Russia has now overtaken the UK as Europe’s second largest shopping centre market, according to new research from Cushman & Wakefield.
Second only to France, which recorded 17.6 million sqm of shopping centre space at H1 2014, Russia now moves from third position into second ahead of the UK with 17.5 million sqm of space added to the market. The UK follows behind with 16.98 million sqm.
Economic growth and urbanisation has been the main driver of development this year, as developers see potential in densely populated regions with a lack of high-quality schemes, as revealed in Cushman & Wakefield’s latest European Shopping Centre Development report.
Central and Eastern Europe (CEE), fuelled by frenetic development activity in Russia and Turkey in particular, will account for 81 percent of shopping centre space added to the market by the end of 2014.
Poland is on the third place in CEE and on the fifth place in Europe in terms of the shopping centre development pipeline in H2 2014 – 2015.
Total shopping centre floor space in Europe is estimated to rise to 161.4 million sqm by the end of 2014, a 4.5 percent increase. CEE reached 1.4 million sqm in H1 2014, more than double the 637,000 sqm added to the Western European market.
Russia and Turkey alone accounted for 1.1 million sqm of added space in H1, as developers aim to catch-up with the Western European market, focusing on larger centres that serve a wide catchment area. More than 100 new shopping centres will have been developed in Russia over a two year-period by the end of 2014.
A further 4.57 million sqm of space in the development pipeline is expected to be delivered to the Russian market between H2 2014 and 2015 – this could see the country overtake France as Europe’s largest market. One of these developments in Russia is Europe’s largest mall, Moscow’s Avia Park, which spans 230,000 sqm and is anticipated to complete before the end of the year.
In H1 2014, there were 53 new malls in Europe with 12 of them in Russia – a further 49 are scheduled to be finished by the end of 2015.
Cushman & Wakefield’s head of retail services in Russia, Maxim Karbasnikoff, said: “Russia is now the largest consumer market in Europe but until very recently supply was not meeting demand. Strong development activity witnessed in Russia since 2010 has led to a very large pipeline now being delivered. However, political uncertainty, steady depreciation of the rouble and stagnating consumer demand is pressurising retailers. Nevertheless, fundamentals are still positive in the mid-term and we expect vacancy to stablise and rents to reach a healthier level in the coming six months.”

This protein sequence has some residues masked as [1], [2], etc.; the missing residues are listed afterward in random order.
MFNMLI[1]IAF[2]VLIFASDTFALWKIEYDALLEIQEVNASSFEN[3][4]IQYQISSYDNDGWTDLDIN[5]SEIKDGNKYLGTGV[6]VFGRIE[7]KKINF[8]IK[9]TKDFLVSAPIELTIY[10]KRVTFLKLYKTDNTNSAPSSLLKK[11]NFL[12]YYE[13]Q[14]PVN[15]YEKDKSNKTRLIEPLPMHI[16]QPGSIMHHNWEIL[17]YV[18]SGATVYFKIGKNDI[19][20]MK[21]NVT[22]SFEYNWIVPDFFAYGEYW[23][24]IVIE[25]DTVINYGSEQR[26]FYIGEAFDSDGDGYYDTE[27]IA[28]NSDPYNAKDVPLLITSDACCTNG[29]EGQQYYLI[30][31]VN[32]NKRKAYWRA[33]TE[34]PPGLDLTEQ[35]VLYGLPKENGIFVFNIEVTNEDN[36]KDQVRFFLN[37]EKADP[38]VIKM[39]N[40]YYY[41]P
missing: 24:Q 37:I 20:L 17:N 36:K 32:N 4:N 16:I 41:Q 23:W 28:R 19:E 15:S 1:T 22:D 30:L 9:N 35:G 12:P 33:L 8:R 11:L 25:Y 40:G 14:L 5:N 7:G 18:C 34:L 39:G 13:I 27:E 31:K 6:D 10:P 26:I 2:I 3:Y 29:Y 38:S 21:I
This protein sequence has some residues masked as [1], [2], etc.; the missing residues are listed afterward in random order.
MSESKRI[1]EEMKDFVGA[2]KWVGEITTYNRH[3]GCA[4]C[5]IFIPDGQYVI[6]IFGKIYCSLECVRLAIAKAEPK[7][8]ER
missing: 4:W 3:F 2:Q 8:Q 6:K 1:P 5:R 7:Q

Magdalena Sadal, Senior Research Consultant at Valuation & Advisory of Cushman & Wakefield, said: “In Q3 2014 in Poland there were 432 shopping centres (including traditional and specialized shopping centres, retail parks and outlet centres) totalling 10,158,275 sqm GLA. Shopping centres account for 90 percent of the total stock (385 traditional and specialized ones), with retail parks making up 8.3 percent (37 schemes totalling 845,110 sqm) and outlet centres 1.6 percent of the total (currently 10 facilities with another 2 under construction). New retail space supply in the first 3 quarters of 2014 was 317,500 sqm, up by 42 percent on the figure recorded in the same period of 2013, in 14 new retail schemes and three extensions. Extensions accounted for around 5 percent of the new floor space provision in 2014. The biggest retail scheme completed so far in 2014 was Atrium Felicity in Lublin (75,000 sqm), which opened in March, being also the largest shopping centre scheduled for 2014. The second biggest is Galeria Warmińska in Olsztyn with 41,000 sqm GLA, opened in September. Around 850,000 sqm of new retail space is under construction, of which around 150,000 sqm is expected to come on stream by the end of December 2014.”
She added: “According to the latest estimates, Poland’s modern retail supply will total 470,000 sqm in 2014, a fall of 24 percent on 2013’s record figure. Apart from significantly smaller volume, the other determinant of the 2014 modern retail space supply is that smaller-sized schemes are developed in minor markets. Only 47 percent up-to-date supply of 2014 was opened in towns larger than 100,000 population, however, with no opening in a large city, whereas in 2013 67 percent of the new retail space was opened within the 8 agglomerations. Demand for retail space remained at a healthy level in the first three quarters of 2014. Tenants focused on established retail schemes offering high footfall and satisfactory revenues. Re-marketed shopping centres are an attractive alternative to newly-constructed space. Due to the current demand level, the marketing period for new schemes has become much longer and few shopping centres are fully let when they open. Vacancies in newly-opened retail schemes are at average 10-15 percent whereas average vacancy on mature markets is ca 3 percent.”
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